- Tiny shoes make me cry.
Like many women who live with infertility, around year two I became depressed- undeniably related to the hormone imbalance. I no longer had the energy to socialize with people outside of work. My overall coping skills were diminished, and I felt completely and utterly deflated.
As a woman who had dreamt of being a mom since I was a little girl, something as small as walking by a children’s clothing store would cause me to feel sorry for myself, and leave me feeling like I was inadequate as a woman. How come I couldn’t give my husband and me what we wanted for so long?
I saw women in my life get pregnant easily, by accident, and more than once in the time it was taking me to try and conceive just one baby. All of this weighed heavy on my heart and sucked me into a black hole for many months. Some of it came from bitterness and jealously, most of it was pure sorrow.
- My husband feels it too.
I think it’s important for me to acknowledge that during this journey it’s not just me who feels the weight of infertility -my husband does as well. This is not a storybook tale of creating a family for him either. On top of dealing with my emotional journey over the past few years, he has also had to deal with a journey of his own as well.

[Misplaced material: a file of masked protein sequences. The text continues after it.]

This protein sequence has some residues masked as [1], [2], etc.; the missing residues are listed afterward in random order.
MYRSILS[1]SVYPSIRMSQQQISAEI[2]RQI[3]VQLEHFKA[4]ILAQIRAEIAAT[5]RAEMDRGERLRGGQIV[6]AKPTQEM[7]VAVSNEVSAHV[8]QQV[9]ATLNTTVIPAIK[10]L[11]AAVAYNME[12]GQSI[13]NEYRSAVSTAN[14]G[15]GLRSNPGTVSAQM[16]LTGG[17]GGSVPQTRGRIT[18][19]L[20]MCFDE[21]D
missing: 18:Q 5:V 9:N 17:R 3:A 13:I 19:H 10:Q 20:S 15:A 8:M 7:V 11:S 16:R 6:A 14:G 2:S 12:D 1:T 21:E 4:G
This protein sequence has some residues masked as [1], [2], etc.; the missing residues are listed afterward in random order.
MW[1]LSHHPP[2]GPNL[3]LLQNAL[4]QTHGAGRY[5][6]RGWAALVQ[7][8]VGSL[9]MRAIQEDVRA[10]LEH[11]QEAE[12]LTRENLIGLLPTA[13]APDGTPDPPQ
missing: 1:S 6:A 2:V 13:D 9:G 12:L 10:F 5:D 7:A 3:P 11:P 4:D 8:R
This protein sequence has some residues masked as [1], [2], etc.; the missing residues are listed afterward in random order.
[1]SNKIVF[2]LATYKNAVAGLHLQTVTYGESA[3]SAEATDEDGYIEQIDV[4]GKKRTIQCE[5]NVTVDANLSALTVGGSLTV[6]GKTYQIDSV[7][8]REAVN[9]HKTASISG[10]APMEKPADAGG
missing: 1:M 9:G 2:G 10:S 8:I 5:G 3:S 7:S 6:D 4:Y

I know he’ll be a great father, I can see it in the way he is with our nieces and nephews, and I can see it in the way his face lights up when babies love him. Becoming a dad has always been something he has been very vocal about, but I often see the hurt in his eyes when we wait for more tests and more appointments. The pain is different, but it’s real.
- You realize your undeniable strength.
As a woman, nothing has left me more broken than the experience of trying to start a family. With that being said, I sometimes look at myself in the mirror and am in awe of how many times I have picked myself up off the floor and kept going. For that matter, I look at my husband sometimes and think that he too has an emotional strength I might have never known if we had not gone through this experience.
It’s not how I wanted to test our strength as individuals -or as a couple, but it certainly has showed me how strong we are. There have been fights. There have been times when one, or both of us wanted to give up. But when all is said and done, we rely on each other to keep going and reach the light at the end of the fallopian tube.
- You don’t give up.
Today, I am still trying to convince my body that I will be a good mom.
I still endure appointments, endless negative pregnancy tests, friends having babies all around me and the misguided advice from others. Instead of wallowing in depression, I began to talk to my friends. I let people into the world of my deep dark shame and started looking at babies with happiness again, instead of as a reminder of what I didn’t have. Sometimes I even catch myself planning a nursery I hope to one day have, or telling my husband that one day our kids will make fun of him for that shirt.
Most importantly, I have learned to love myself and see my husband in a whole new light. I have learned that no matter how bad it hurts, you don’t give up.
This piece was originally published April 2015.